Big Agnes Parkview 63 / Garnet 60 ($300)

Big Agnes Parkview 63
(Photo: Courtesy Big Agnes)

Best for Sustainability

We tested several packs this year that boast 40- to 50-percent recycled materials, but the Parkview/Garnet was the only one to up the bar: 85 percent of its nylon fabric is recycled. The fabric is ­solution-dyed at the fiber level and the rigid framesheet is injection-molded—both techniques that reduce waste. Nice touch: every pack comes with a collapsible seven-liter, ­recycled-nylon trash bag that easily clips to the pack. The recycled material performed every bit as well as the virgin stuff—our guide testers reported no signs of wear, even after a season of rubbing shoulders with Death Valley sandstone in California. Credit the 100-denier, high-tenacity ripstop (reinforced with 210-denier nylon) that’s finished with an ­eco-friendly PU coating. We were also impressed with the pack’s load-­carrying capacity. An aluminum perimeter frame surrounds the plastic framesheet, adding support without compromising torsional flex, which came in handy under 50-pound loads on a ­2,700-foot climb in Death Valley. Ding: we found the small external-release buckles fiddly. 3.6 lbs (men’s M–L) / 3.6 lbs (women’s one size)


Mountainsmith Apex 60 ($220)

Mountainsmith Apex 60
(Photo: Courtesy Mountainsmith)

Best for Organization

You’ll never lose track of your gear with the Apex 60 (yup, not even that prized folding spork). First off, this pack has pockets galore. A zippered dorsal pocket, twin mesh side pouches, dual top lid compartments, and even a deployable cup holder for on-the-go bottle access. We also loved the cavernous 2.1-liter hipbelt pockets, which were among the biggest in the test: each fit a phone, sunglasses, and several snacks. The Apex 60’s U-shaped zipper flays open the front panel, and an external shove-it sleeve admits wet tent flies and layers. We especially appreciated the organization during rainy trips—less time fishing for gear meant shorter stops with pack contents exposed to the elements. The Apex 60 also stood out as one of the most comfortable packs we carried this year. Its aluminum perimeter frame is stiff enough to transfer up to 35 pounds to the broad hipbelt wings. Both the hipbelt and the shoulder harness boast a full inch of dual-density EVA/PU foam cushioning, among the thickest in the test—something we appreciated while we pounded out 15-mile days in Wyoming’s Wind River Range. 4.6 lbs (unisex one size)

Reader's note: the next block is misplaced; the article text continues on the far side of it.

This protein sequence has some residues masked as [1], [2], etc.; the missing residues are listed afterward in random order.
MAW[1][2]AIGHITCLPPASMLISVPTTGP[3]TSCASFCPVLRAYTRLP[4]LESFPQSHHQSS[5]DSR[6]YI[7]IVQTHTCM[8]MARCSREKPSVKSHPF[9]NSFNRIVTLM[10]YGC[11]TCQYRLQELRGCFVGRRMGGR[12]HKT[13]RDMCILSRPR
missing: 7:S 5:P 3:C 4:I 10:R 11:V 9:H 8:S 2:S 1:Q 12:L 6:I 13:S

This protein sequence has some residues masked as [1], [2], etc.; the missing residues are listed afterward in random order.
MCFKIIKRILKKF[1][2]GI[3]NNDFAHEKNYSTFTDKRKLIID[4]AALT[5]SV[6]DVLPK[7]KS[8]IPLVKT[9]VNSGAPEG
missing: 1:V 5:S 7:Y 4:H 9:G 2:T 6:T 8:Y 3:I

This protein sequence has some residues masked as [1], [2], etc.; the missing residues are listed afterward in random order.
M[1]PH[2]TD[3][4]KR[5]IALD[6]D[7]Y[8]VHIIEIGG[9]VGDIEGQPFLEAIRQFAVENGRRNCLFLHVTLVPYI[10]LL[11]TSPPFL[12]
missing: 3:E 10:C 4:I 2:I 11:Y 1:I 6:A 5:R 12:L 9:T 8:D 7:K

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Sierra Designs Gigawatt 60 ($120)

Sierra Designs Gigawatt 60
(Photo: Courtesy Sierra Designs)

Best Value

The Gigawatt 60 rings in at just over a Benjamin and ticks all the boxes for an entry-level pack that will delight beginners and backpacking aficionados alike: it boasts moderate weight, decent ­load-carrying capacity, and standout comfort. Credit an arched, spring-steel perimeter frame paired with a rigid plastic framesheet. The bend of the frame dives deep into the pack’s lumbar pad for effective load transfer to the sacral region of the pelvis, while the hipbelt slips behind the lumbar pad, pressing upward into the framesheet for stable load support. After three days of carrying 40 pounds in the Grand Canyon, one guide tester reported that the Gigawatt provided stable, sway-free carry, even through the route’s steepest sections—a major advantage on the Bright Angel Trail’s endless stairs and switchbacks. Enormous stretch-mesh pockets cover pretty much the entire back and sides, perfect for storing a tent, camp shoes, and rain layers. Ding: we’ve yet to put a hole in the main packbody’s medium-weight 300-denier polyester ripstop fabric, but the Gigawat’s liner fabric is prone to punctures. Pack with care. 4 lbs (unisex one size)